By Heather Brown


MINNEAPOLIS (WCCO) — Thousands of voters will head to a local church or library or school on Tuesday to vote. But, once you put your ballot into the machine, where does it go? How are the votes counted? Good Question.

Each county has a slightly different method of counting, but there is a general flow. In most cases, the votes move from the precinct to the counties to the Secretary of State’s office.

WCCO visited Hennepin County for a look at its process. After the polls close at 8pm and everyone standing in line at that time has a chance to vote, an election judge presses a button on ballot scanner to print out a paper report of the results. The judges then double-check the number of ballots doesn’t exceed the number of voters. After that, a judge presses another button on the machine that sends the results wirelessly to county headquarters through a private, secure, wireless modem.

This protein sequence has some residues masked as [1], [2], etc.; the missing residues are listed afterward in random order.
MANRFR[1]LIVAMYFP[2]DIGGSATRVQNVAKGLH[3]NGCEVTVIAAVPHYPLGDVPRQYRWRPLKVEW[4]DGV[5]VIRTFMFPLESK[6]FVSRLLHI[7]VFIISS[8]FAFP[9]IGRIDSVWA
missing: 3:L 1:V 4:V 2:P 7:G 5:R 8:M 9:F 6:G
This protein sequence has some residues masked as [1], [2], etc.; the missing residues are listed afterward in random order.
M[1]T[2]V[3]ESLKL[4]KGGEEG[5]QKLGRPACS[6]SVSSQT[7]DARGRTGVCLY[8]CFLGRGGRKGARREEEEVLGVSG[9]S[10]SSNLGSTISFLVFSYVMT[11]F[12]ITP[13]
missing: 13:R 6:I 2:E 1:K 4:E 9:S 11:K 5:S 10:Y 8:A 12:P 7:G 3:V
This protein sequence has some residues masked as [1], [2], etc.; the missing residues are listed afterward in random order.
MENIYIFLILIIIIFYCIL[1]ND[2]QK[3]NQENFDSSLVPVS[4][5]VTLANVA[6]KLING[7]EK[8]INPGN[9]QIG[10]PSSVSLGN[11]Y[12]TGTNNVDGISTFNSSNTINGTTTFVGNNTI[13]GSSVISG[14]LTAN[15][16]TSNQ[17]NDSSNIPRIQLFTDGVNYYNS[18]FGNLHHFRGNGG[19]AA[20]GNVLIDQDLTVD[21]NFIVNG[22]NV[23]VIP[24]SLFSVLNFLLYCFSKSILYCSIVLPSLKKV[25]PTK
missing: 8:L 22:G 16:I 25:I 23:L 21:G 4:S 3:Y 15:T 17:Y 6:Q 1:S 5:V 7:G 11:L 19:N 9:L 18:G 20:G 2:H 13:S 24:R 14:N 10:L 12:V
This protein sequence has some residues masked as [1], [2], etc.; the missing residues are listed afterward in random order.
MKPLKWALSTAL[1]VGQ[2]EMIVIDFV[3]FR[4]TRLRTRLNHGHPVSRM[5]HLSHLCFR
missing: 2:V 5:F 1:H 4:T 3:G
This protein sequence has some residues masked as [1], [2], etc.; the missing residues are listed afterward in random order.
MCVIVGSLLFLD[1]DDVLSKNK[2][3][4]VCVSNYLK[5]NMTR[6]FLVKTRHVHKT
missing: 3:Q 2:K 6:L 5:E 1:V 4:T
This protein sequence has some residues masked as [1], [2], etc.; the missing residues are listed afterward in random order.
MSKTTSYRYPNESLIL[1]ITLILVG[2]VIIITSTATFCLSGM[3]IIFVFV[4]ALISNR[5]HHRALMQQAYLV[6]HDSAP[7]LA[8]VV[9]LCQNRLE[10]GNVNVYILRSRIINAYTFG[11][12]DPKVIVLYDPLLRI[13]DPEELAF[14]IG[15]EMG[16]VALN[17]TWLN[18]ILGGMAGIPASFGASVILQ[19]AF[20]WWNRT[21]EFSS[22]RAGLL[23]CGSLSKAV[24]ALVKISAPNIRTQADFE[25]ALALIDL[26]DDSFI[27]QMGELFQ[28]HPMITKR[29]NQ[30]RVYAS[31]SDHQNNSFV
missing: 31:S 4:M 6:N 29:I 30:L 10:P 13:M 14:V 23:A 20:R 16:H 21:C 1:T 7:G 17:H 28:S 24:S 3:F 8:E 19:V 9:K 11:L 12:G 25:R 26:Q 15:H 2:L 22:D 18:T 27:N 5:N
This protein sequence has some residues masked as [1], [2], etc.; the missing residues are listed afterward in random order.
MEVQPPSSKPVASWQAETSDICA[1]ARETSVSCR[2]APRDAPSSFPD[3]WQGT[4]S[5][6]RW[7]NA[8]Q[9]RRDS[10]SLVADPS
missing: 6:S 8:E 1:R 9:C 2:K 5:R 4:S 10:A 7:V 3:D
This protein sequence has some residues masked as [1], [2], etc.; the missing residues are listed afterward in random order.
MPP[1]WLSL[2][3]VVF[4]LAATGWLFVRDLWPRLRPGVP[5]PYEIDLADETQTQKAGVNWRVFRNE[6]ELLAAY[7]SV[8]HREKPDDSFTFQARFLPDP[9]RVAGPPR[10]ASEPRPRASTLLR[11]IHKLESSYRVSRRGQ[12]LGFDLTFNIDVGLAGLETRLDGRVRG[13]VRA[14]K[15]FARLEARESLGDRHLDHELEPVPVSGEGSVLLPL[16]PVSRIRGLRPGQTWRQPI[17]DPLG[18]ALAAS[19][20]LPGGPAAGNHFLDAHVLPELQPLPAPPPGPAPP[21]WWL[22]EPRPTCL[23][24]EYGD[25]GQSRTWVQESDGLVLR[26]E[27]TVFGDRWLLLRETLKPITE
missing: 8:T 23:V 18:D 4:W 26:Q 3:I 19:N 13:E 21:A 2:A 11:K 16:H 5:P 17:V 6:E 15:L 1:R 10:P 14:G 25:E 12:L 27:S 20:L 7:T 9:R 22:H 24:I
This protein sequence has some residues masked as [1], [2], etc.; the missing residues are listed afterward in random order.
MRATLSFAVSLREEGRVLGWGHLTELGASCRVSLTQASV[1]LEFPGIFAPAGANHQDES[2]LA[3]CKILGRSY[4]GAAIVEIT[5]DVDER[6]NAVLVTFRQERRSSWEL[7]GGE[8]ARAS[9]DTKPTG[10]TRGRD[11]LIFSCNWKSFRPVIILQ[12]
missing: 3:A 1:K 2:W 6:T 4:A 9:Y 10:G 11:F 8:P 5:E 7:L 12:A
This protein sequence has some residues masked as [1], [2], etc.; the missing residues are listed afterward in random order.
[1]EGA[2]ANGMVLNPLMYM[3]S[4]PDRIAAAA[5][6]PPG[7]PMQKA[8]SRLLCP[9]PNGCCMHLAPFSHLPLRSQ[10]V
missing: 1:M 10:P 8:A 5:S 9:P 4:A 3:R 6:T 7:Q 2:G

Ten of Minnesota’s 87 counties use that modem systems. The others will do their checks and then drive the results to the county (and in some cases, city) headquarters. For some parts of some counties that hand-count, the results are called in.

Once the precinct results get to the county level, they are combined with the absentee ballots. Election officials can begin counting those ballots a week before the election.

The combined totals are then uploaded to the Minnesota Secretary of State’s Office, where they are posted to the website. They are refreshed every ten minutes.

WCCO, and several other media organizations, can report results from the Secretary of State’s website, but WCCO often uses information available from the Associated Press.

The AP tends to report the results a few minutes faster. That’s because it has stringers located at every county headquarters who can call in the results as they come in. That data is then sent to a centralized call center in Washington State and turned around quickly. It’s posted to a website that WCCO can access.

From there, the results enter into the WCCO computer system and almost immediately appear on the bottom of the screen.

Heather Brown

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